Insights into the neural mechanisms of strategy selection come from a separate line of research within neuroscience. Studies on multi-attribute choice have been reviewed by Krawczyk (2002); Venkatraman and Huettel (2012) and Volz and Gigerenzer (2012). These papers reviewed empirical evidence for the neural mechanisms of multi-attribute choice, however they did not focus on strategy use. Here, we focus on the use of compensatory and noncompensatory strategies, in situations when both kinds of strategies can be used, that is when knowledge beyond option recognition is available. Therefore, we did not include studies on the recognition heuristic by Volz et al. (2006) and Rosburg et al. (2011), because these studies analyzed situations when only recognition heuristic could be applied (or not) and did not look at the problem of selecting a strategy from a broader repertoire.
Several studies have attempted to identify the underlying neural sources of interindividual variability in strategy use. Venkatraman et al. (2009a), studying choices under risk using fMRI, showed that individual variability in the use of compensatory and simplifying decision strategies could be predicted by activity in ventral striatum, suggesting that high activity in the dopaminergic system might underlie the tendency to use the simplifying noncompensatory strategies. Moreover, Venkatraman et al. (2009b) provided evidence that strategic control of decisions is associated with the activity of anterior dorsomedial prefrontal cortex (DMPFC, see also Venkatraman and Huettel, 2012, for a review). Similarly, Gluth et al. (2013a), studying inference based multi-attribute choice with fMRI, showed the association between strategy selection and the activity of ventral striatum, the ventromedial prefrontal cortex and the anterior cingulate cortex. Khader et al. (2011) using a training paradigm and fMRI recording during a memory-based multi-attribute choice, showed that the amount of information that was required to use in a decision was reflected by the activity of left dorsolateral prefrontal cortex (DLPFC), and this activity modulated the activity in posterior areas associated with storage of decision cues. Replicating and extending these findings, Khader et al. (2015) showed that DLPFC activation is sensitive to both the number of decision cues that is retrieved in a controlled manner and the number of cues that are automatically activated by a decision option, suggesting that DLPFC activation reflects a general retrieval effort. Khader et al. (2011, 2015) also found that activation in the parietal cortex increased as a function the number of attributes to be retrieved. Together, these findings constitute important evidence for the involvement of the frontoparietal network in predecisional information processing.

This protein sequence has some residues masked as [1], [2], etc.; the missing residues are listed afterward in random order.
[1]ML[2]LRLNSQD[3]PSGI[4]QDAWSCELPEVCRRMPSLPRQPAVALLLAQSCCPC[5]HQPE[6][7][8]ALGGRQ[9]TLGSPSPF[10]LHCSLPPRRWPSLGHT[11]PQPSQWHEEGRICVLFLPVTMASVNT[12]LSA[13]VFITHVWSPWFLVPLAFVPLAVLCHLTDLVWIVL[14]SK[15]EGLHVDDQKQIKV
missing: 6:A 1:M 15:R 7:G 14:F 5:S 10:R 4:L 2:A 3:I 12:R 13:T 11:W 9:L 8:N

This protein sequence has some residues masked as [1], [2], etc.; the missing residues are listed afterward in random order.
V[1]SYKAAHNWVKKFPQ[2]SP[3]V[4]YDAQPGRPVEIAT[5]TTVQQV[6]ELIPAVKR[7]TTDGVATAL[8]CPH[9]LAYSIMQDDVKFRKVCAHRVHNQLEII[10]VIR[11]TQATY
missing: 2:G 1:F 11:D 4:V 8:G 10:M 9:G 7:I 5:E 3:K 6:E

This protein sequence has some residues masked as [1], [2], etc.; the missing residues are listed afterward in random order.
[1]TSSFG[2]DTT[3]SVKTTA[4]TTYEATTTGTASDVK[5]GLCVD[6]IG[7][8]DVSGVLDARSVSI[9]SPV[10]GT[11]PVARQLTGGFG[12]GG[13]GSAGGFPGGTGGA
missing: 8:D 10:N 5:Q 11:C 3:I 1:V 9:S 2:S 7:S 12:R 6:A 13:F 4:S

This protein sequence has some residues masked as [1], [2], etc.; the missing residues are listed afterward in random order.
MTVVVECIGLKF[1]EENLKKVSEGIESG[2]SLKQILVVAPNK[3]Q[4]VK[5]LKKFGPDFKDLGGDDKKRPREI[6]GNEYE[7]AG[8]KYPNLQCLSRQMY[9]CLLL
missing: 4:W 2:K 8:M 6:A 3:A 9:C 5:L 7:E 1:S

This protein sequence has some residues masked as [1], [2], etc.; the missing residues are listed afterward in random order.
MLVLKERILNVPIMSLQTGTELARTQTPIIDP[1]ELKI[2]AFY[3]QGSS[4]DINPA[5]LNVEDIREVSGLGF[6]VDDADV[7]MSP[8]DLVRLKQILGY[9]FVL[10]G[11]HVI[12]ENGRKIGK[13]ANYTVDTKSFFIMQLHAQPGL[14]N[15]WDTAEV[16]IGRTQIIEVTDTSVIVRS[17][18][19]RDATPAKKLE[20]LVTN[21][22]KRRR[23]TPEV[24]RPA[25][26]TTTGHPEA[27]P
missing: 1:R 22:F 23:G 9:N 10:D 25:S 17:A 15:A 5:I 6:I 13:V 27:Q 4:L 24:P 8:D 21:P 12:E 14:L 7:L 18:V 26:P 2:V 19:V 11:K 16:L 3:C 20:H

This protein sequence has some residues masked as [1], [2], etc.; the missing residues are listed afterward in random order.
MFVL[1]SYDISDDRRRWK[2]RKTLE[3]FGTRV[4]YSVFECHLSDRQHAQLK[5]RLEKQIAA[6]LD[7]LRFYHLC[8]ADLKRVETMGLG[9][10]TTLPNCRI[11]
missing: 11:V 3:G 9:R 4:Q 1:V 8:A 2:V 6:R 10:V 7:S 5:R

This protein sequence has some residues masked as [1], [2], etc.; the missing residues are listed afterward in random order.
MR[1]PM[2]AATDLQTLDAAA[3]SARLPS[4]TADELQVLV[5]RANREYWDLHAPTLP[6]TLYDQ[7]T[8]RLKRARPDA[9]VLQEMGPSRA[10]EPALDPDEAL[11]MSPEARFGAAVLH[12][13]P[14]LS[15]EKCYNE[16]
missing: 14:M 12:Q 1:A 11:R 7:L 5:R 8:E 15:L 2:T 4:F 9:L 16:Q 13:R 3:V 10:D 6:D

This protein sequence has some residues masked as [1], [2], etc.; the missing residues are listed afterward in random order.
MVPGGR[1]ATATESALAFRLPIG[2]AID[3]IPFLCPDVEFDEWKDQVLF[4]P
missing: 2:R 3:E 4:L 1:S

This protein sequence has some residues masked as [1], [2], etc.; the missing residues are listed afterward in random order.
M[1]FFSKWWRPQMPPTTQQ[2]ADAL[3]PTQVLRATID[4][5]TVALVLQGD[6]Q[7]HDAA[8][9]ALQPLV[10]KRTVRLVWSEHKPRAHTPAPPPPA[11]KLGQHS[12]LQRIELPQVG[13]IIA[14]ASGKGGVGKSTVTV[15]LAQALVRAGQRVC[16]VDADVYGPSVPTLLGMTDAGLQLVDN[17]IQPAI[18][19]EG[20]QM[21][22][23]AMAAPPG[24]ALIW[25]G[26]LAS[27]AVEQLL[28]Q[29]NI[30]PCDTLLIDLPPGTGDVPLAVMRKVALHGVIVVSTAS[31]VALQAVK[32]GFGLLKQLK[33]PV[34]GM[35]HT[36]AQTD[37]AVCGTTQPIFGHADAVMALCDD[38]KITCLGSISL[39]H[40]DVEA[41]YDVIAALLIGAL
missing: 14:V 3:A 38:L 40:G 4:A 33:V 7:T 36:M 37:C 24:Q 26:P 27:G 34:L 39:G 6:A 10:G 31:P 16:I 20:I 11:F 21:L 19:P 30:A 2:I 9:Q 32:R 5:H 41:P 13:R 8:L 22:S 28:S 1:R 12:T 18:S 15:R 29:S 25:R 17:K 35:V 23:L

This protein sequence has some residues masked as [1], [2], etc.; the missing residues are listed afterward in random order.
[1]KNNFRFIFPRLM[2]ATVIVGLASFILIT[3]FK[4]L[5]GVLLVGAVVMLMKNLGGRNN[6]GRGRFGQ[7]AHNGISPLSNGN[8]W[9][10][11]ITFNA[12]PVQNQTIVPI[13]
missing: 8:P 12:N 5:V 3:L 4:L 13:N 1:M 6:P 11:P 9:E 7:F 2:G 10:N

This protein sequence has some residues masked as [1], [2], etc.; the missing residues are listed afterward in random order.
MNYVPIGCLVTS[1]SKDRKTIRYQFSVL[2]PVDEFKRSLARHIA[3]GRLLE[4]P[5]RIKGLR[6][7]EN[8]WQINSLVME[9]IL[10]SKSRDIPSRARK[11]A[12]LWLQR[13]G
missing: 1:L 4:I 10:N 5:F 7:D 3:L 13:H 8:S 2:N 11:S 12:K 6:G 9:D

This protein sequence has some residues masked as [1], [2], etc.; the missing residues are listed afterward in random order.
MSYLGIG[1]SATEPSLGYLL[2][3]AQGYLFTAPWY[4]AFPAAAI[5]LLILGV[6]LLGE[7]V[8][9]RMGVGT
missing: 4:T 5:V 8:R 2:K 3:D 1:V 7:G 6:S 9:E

Cognitive Models of Strategy Selection
The problem of using the right strategy for a particular decision task is framed as the strategy selection problem and several models have been proposed to account for this process (Table 2). The earliest are Beach and Mitchell (1978), Christensen-Szalanski (1978) and Payne et al.'s models (1988, 1993), which take a top-down approach to strategy selection. Regardless the differences, these models commonly assume that along with the repertoire of strategies, decision makers possess a priori knowledge of the cost and benefits of using a particular strategy, and integrating this knowledge leads to a (presumably) conscious, deliberate choice of a strategy. Strategy selection learning theory (SSL, Rieskamp and Otto, 2006), like the previous models, assumes that people possess a repertoire of strategies from which they can choose the appropriate strategy. It postulates that reinforcement learning of expectations of strategies' performance is the main driving force behind the tendency to use a particular strategy.
Another model is Lee and Cummins' Evidence Accumulation Model (EAM, Lee and Cummins, 2004), which assumes that both the rational decision strategy (RAT) and the fast and frugal TTB strategy are special cases of a sequential sampling decision process. Thus, it is a rather radical departure from the previous models, because the assumption of the repertoire of strategies is absent in this model. In turn, its main assumption is that the TTB strategy and the rational strategy can be unified within one process. Building on EAM, Bergert and Nosofsky (2007) also proposed that TTB strategy and the rational model can be unified within one framework. The crucial difference was that Begert and Nosofsky relaxed several assumptions of the earlier model in order to make it more psychologically plausible, e.g., they assumed that decision makers do not always use the optimal attribute weights and that the final choice is not made deterministically, but rather in a probabilistic manner. Glöckner and Betsch (2008) proposed a connectionist, parallel constraint satisfaction model of predecisional information processing. Similarly to the above models, their approach is also based on a unifying mechanism. Their model proposes that probabilistic decision tasks can be represented as simple neural networks (Glöckner and Betsch, 2008). It assumes that the activation spreading through such networks and eventually settling in a balanced state is the underlying mechanism of choice. The settled state of network activation represents the state of maximum consistency, which is compared to a threshold, and when the given threshold is exceeded, the choice is made.